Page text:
EDITORIAL: Controlling abuse of social media
TODAY’S?DIGITAL?TECHNOLOGY has changed our lifestyles in a most profound manner. From the mobile phone to social networking – Facebook to Twitter and all else in between – it is virtually ubiquitous and enormously influential. There are advantages and disadvantages, but there is no doubt that the use of this new technology will become even more widespread.
Although the now pervasive social networking platforms may allow individuals and organizations to improve communication and share information in a more efficient and timely manner, they are also open to widespread abuse. The classic case for national concern was the sex scene exposed by the last Saturday Sun. Unfortunately, there are others – also involving schoolchildren – which have gone viral.
There is no doubt that social media allow the general public to discuss ideas, ask questions and share links. They target an extremely wide audience and can direct anyone with an interest to specific websites or postings, for good or bad. They can be tools for enlightenment but can also be negative, impacting on personal reputations through offensive and objectionable material.
What may be the most worrisome aspect of online social networks is that they encourage people to share personal information. Even the most cautious and well meaning individuals can give away information they should not divulge.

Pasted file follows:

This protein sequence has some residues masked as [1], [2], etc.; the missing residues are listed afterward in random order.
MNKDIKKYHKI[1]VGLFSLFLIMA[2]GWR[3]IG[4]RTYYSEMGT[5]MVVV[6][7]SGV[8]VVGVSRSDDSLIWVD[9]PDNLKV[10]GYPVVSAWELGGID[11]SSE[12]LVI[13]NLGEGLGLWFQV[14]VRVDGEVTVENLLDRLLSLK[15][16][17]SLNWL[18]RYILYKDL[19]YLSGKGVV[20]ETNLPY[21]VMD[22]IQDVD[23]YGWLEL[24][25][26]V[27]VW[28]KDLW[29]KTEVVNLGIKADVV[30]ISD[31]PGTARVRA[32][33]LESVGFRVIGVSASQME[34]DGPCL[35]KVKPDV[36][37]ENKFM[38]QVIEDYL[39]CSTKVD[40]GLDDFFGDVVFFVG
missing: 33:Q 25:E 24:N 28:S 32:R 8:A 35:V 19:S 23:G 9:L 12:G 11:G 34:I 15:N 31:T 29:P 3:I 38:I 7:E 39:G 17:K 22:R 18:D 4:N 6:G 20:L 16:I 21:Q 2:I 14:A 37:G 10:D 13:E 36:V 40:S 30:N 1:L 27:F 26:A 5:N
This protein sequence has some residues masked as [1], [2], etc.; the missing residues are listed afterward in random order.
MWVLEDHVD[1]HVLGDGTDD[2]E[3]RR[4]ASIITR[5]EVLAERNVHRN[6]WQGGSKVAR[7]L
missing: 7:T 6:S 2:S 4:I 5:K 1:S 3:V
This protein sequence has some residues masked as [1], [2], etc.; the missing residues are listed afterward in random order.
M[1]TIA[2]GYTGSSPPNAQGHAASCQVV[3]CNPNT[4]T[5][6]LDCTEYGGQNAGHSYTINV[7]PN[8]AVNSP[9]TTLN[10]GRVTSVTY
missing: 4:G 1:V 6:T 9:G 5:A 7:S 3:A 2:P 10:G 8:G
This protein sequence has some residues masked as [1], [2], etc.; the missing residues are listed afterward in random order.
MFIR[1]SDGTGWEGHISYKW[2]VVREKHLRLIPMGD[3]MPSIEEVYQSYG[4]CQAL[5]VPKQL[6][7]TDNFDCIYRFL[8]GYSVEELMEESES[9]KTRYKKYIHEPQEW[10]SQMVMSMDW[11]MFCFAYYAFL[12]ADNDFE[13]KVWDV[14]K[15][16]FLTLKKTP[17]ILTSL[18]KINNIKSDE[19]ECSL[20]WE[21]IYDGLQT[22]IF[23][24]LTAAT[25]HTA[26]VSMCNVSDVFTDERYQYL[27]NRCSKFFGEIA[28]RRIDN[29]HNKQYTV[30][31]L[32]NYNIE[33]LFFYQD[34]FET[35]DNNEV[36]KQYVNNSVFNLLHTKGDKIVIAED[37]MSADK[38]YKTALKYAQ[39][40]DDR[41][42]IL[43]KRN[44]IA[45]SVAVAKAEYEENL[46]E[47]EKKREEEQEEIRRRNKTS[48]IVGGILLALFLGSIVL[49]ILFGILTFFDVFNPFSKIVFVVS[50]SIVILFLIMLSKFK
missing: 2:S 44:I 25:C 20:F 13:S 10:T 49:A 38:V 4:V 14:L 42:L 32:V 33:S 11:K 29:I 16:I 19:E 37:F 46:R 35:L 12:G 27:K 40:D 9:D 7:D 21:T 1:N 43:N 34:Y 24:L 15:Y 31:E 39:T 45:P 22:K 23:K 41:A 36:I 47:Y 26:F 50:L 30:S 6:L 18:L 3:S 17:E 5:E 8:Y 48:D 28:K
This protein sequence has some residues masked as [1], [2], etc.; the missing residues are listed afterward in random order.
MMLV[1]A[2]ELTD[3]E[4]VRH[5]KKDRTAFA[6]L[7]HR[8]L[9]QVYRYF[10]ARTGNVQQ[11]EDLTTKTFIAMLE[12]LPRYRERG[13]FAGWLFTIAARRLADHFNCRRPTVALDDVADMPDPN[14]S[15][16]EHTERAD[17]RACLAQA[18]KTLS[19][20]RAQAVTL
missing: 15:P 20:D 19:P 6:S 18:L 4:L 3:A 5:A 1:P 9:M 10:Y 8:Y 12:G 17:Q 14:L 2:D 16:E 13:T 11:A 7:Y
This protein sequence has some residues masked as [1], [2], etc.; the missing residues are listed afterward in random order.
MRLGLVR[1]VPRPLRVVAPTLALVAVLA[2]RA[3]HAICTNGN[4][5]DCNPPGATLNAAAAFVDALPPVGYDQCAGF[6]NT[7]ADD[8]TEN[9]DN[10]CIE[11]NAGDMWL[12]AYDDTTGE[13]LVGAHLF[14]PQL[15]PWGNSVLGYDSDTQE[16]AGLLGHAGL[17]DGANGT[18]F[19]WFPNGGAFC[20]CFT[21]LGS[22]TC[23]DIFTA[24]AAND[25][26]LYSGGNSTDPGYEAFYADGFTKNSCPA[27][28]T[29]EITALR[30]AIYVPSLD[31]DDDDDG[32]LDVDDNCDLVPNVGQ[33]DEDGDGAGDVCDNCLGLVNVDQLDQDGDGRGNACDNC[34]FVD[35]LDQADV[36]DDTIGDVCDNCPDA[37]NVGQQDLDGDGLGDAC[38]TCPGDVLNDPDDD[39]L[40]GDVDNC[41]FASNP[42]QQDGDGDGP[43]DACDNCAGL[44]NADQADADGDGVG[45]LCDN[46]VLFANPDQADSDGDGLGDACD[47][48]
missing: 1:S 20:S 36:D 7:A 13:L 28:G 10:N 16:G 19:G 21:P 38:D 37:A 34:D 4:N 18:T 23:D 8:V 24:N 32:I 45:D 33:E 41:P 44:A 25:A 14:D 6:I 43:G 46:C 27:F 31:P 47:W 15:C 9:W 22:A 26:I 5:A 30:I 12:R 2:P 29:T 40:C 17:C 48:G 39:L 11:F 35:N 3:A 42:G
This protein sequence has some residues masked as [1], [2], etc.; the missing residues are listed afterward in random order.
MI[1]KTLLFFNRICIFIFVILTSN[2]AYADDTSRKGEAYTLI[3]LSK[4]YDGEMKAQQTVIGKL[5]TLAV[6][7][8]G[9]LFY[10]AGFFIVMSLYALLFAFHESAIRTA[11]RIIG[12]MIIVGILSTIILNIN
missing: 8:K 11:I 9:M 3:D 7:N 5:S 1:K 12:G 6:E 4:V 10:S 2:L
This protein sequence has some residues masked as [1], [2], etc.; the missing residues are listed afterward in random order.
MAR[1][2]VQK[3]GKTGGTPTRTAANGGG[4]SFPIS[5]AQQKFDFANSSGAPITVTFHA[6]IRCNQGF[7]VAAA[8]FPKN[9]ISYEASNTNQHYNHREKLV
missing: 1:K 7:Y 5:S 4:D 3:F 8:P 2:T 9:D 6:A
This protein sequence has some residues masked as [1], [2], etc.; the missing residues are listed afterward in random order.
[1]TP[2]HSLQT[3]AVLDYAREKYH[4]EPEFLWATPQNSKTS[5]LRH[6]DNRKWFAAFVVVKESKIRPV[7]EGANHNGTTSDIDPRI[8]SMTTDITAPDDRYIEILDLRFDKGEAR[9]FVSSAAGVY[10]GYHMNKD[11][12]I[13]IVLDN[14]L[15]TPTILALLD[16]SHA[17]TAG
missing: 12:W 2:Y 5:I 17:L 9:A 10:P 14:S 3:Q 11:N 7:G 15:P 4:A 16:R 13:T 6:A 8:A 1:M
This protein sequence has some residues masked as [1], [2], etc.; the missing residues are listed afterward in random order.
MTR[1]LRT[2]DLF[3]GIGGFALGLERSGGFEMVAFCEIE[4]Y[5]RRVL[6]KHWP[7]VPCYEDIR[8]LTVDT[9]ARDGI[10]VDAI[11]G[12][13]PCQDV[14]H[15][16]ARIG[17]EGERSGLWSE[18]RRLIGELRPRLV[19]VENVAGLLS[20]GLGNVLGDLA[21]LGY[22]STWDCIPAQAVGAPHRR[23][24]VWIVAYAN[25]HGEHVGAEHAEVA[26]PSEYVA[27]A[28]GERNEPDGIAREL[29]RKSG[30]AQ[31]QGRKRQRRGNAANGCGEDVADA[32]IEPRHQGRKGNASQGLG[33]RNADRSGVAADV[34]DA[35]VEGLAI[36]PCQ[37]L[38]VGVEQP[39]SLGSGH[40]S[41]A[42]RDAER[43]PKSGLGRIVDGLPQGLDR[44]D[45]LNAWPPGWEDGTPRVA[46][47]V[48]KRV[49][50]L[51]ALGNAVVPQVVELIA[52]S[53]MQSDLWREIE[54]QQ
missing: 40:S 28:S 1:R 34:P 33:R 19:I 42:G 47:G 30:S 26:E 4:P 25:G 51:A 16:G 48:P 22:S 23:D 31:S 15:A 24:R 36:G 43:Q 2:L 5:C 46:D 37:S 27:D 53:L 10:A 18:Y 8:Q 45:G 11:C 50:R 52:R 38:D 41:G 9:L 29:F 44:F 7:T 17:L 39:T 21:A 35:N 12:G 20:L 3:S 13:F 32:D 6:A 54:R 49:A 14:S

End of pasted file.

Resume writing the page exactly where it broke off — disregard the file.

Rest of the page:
But we cannot ban all social media activity. It simply will not work and any such effort will not yield any worthwhile results.
These tools are simply too important in today’s world. In our quest to prevent abuse of the social networking, it may prove impossible as a country to have a uniform, well defined and comprehensive policy for social media platforms.
Education about the appropriate use of social media and the exercise of social responsibility will be key to retaining control, whether for employees in the workplace, students in the classroom or any of us at home or leisure.
Responsible adults must be on top of the social media tools rather than always playing catch-up, because facility with these tools is essential in the 21st century. We need to recognize that consumerism and poverty, aided by poor adult supervision, are the sources of many problems we encounter.
So, as has always been the case, adults will have to stand for something good and decent and show their charges the right way.
We must all recognize that with social media we must think before we act, whether posting, messaging, tweeting or blogging. The delete button cannot retract what can lead to a haunting, lifelong experience. It is not the social media which make bad decisions, but inappropriate actions from the people who use, or rather abuse, them.